As in lots of cities that get transected by highways, when eight subterranean lanes of the Woodall Rodgers Freeway were slashed through downtown Dallas, the surrounding neighborhoods were damaged. But few observers anticipated how strongly the area would re-blossom after three blocks of the freeway were roofed over with philanthropic support and turned into Klyde Warren Park. Named for the son of lead donor Kelcy Warren, the five-acre site was converted into a busy mix of lawn, dog park, playgrounds, food trucks, and performance areas. The free public park has a packed daily schedule of events, concerts, workouts, and meet-ups—all privately managed by the Woodall Rodgers Park Foundation, which raised $55 million of private donations to create the oasis. By becoming the favorite downtown location for residents, and physically reuniting two separated halves of Dallas’s arts district, the park has dramatically transformed local urban life.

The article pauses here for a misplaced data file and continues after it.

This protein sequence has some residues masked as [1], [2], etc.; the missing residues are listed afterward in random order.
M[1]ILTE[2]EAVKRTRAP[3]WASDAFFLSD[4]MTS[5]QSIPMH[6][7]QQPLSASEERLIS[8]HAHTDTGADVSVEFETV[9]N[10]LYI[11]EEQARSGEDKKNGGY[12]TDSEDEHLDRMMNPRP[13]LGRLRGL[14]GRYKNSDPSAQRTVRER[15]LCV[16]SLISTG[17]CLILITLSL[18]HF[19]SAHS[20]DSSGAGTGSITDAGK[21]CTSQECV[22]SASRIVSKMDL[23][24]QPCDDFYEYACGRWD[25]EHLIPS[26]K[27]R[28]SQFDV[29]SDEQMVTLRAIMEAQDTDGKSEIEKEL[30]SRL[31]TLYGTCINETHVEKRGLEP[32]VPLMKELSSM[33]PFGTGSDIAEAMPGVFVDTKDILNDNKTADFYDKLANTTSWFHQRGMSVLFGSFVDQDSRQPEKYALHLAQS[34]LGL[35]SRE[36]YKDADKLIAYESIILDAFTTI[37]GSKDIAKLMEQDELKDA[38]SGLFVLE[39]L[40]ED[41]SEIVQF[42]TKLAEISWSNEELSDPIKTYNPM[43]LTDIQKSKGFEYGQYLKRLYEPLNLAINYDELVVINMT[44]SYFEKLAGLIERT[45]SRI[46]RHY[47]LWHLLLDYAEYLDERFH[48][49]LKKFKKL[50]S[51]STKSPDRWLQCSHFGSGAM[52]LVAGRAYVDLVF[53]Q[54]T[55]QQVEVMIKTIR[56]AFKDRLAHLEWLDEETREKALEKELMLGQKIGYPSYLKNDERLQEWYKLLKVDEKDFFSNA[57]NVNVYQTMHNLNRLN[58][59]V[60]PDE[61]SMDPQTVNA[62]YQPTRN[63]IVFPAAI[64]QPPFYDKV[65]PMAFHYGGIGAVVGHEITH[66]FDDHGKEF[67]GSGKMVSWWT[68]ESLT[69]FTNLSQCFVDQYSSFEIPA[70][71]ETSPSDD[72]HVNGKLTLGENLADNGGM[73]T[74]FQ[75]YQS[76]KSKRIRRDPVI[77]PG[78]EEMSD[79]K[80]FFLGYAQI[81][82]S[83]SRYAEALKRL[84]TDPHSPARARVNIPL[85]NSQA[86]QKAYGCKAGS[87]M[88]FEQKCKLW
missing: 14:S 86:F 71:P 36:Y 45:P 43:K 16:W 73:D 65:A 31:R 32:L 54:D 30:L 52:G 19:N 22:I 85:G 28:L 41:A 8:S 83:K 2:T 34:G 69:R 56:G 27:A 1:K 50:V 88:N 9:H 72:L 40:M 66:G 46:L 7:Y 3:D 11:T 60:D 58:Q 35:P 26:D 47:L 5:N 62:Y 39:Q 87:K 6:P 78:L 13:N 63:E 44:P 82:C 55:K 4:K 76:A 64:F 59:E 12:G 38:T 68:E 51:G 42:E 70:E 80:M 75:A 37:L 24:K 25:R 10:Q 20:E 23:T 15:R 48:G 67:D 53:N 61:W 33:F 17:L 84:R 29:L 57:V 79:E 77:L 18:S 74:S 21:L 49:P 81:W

Hoping for a similar effect in Philadelphia, the William Penn Foundation announced in 2017 that it would give up to $15 million to encourage a similar capping of several blocks of Interstate 95 where it currently cuts off the Philly downtown from the city’s Delaware River frontage. For a decade now, the foundation has sponsored citizen input, master planning, and a variety of improvement projects, including a new waterfront trail, to build understanding and support for reconnecting Philadelphia with its scenic river.
- Klyde Warren Park, Dallas, klydewarrenpark.org
- Initial plan for Philadelphia park, planphilly.com/articles/2014/04/25/waterfront-study-says-250-million-penn-s-landing-investment-would-return-1-6-billion